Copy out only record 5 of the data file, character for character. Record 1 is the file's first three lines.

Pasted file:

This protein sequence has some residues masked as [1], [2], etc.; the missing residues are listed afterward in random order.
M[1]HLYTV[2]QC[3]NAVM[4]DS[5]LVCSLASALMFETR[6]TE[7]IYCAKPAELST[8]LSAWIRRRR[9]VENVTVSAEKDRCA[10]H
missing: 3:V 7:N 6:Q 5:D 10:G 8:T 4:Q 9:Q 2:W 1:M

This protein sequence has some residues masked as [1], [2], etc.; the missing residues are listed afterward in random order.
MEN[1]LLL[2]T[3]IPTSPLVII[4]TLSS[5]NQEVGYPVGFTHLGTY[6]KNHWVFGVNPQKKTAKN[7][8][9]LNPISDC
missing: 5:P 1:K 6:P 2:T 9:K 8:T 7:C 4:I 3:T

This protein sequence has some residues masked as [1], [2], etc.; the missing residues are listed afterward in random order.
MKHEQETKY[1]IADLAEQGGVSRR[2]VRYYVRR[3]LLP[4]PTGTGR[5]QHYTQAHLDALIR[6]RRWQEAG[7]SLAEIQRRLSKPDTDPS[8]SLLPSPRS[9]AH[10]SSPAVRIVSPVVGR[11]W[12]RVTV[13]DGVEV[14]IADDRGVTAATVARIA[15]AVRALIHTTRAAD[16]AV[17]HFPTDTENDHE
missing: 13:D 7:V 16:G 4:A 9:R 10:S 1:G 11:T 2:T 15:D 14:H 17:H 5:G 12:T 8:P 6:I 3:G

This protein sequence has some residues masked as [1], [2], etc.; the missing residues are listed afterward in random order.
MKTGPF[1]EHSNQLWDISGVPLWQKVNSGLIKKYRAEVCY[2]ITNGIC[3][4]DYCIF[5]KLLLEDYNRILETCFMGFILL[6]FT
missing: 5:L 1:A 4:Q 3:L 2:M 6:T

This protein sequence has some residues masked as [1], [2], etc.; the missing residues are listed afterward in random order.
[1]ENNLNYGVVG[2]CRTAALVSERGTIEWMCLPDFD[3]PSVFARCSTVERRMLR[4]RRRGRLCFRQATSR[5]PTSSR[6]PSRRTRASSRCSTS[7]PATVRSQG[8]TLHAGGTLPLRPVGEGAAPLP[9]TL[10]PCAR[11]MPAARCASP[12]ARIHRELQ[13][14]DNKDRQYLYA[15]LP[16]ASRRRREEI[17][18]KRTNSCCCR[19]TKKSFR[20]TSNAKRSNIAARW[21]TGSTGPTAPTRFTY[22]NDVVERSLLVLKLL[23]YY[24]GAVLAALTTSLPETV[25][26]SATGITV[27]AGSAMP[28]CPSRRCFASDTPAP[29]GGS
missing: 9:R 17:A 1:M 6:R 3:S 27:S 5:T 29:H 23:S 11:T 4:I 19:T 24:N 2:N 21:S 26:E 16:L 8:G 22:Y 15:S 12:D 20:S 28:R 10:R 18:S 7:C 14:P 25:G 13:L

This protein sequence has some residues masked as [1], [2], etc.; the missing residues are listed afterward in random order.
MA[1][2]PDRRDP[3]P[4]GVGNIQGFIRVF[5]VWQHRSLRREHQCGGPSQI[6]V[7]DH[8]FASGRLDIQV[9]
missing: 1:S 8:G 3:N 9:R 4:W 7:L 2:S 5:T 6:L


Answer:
This protein sequence has some residues masked as [1], [2], etc.; the missing residues are listed afterward in random order.
[1]ENNLNYGVVG[2]CRTAALVSERGTIEWMCLPDFD[3]PSVFARCSTVERRMLR[4]RRRGRLCFRQATSR[5]PTSSR[6]PSRRTRASSRCSTS[7]PATVRSQG[8]TLHAGGTLPLRPVGEGAAPLP[9]TL[10]PCAR[11]MPAARCASP[12]ARIHRELQ[13][14]DNKDRQYLYA[15]LP[16]ASRRRREEI[17][18]KRTNSCCCR[19]TKKSFR[20]TSNAKRSNIAARW[21]TGSTGPTAPTRFTY[22]NDVVERSLLVLKLL[23]YY[24]GAVLAALTTSLPETV[25][26]SATGITV[27]AGSAMP[28]CPSRRCFASDTPAP[29]GGS
missing: 9:R 17:A 1:M 6:R 3:S 27:S 5:T 29:H 23:S 11:T 4:I 19:T 24:N 2:N 21:S 26:E 16:L 8:G 22:Y 15:S 12:D 20:S 28:R 10:R 18:S 7:C 14:P 25:G 13:L